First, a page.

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What is tracheomalacia?

Tracheomalacia is a condition in which the walls of the windpipe (trachea) are very weak or soft. The windpipe is the airway that leads from the throat to the lungs. It is made of muscles and a tough flexible tissue called cartilage. Rings of cartilage support the windpipe and keep it open when you breathe. When a child has tracheomalacia, the windpipe may be so weak that it collapses and may block the airway.

What is the cause?

Tracheomalacia is most common in infants and small children. Most of the time it is a birth defect. It may also develop if your child has:

  • A breathing tube in the throat for a long time
  • An abnormal connection between the windpipe and the food tube that connects your throat to your stomach (esophagus)
  • Severe gastroesophageal reflux disease (severe and frequent heartburn, also called GERD)

What are the symptoms?

Symptoms of tracheomalacia include loud noisy breathing (stridor) and a loud barking cough. Your child may wheeze constantly. The wheezing may be worse when your baby cries, feeds, or coughs. Symptoms usually get better when the baby lies on his or her stomach or sleeps.

Most babies with this disorder seem happy and do not seem to be struggling when they wheeze.

If tracheomalacia is severe, the child may struggle very hard for breath. Over time, the chest wall may become deformed. Babies may not be able to breathe and eat at the same time, and may not gain weight properly. If the airway is severely collapsed or blocked, the baby may need extra oxygen or other kinds of help with breathing.

How is it diagnosed?

Your child’s healthcare provider will ask about your child’s symptoms and medical history and examine your child. Tests may include:

  • Laryngoscopy or bronchoscopy, which use a thin, flexible, lighted tube passed through your child’s mouth and down into the throat or lungs to examine your child’s airways
  • X-rays or other scans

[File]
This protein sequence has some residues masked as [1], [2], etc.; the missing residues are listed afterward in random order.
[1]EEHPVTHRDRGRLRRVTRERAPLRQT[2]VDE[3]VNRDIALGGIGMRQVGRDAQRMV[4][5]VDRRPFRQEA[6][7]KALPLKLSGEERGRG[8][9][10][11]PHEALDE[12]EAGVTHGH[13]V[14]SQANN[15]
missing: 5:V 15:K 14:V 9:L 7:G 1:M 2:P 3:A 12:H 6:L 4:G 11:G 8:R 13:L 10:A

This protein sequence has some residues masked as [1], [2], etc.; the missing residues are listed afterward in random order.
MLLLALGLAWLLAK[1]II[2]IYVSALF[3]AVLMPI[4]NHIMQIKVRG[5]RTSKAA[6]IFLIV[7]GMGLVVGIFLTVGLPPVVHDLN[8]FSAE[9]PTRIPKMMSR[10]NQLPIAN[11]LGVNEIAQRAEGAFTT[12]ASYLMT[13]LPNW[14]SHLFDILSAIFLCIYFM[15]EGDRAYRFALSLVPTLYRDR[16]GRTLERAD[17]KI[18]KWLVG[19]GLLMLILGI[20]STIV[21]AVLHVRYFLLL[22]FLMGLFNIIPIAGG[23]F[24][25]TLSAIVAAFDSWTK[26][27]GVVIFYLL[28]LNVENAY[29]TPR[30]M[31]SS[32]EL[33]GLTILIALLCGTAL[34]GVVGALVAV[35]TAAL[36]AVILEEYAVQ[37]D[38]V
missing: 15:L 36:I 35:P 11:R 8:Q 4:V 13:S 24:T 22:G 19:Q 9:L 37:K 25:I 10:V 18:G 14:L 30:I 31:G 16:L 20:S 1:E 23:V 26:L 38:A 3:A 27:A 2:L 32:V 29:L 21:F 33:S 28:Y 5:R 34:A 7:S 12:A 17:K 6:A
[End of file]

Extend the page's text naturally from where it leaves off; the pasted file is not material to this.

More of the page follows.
How is it treated?

Tracheomalacia usually gets better without medical treatment by the time a child is 6 to 12 months of age and goes away by 24 months of age. Children with this condition do need to be carefully watched when they get colds or other respiratory infections because the infection can make their symptoms worse.

If the condition is severe, does not get better, or slows your child’s growth, your child may need:

  • Continuous positive airway pressure (CPAP) machine. This is a machine that sends air into the child's airway through a special mask placed on the face. The machine does not breathe for your child, but it helps keep the airway open.
  • Tracheostomy (also called a tracheotomy). This is a surgical procedure that makes a small opening in your child’s neck and windpipe. A tube is then placed in the opening to keep it open. Your child then breathes through this tube rather than through the mouth and nose.

How can I take care of my child?

Follow your child’s healthcare provider's instructions for treatment.

Ask your child’s provider:

  • How long it will take for your child to recover
  • What activities your child should avoid and when your child can return to normal activities
  • How to take care of your child at home
  • What symptoms or problems you should watch for and what to do if your child has them

Make sure you know when your child should come back for a checkup.

Developed by RelayHealth.
Pediatric Advisor 2013.2 published by RelayHealth.
Last modified: 2013-03-25
Last reviewed: 2013-02-07
This content is reviewed periodically and is subject to change as new health information becomes available. The information is intended to inform and educate and is not a replacement for medical evaluation, advice, diagnosis or treatment by a healthcare professional.
© 2013 RelayHealth and/or its affiliates. All rights reserved.
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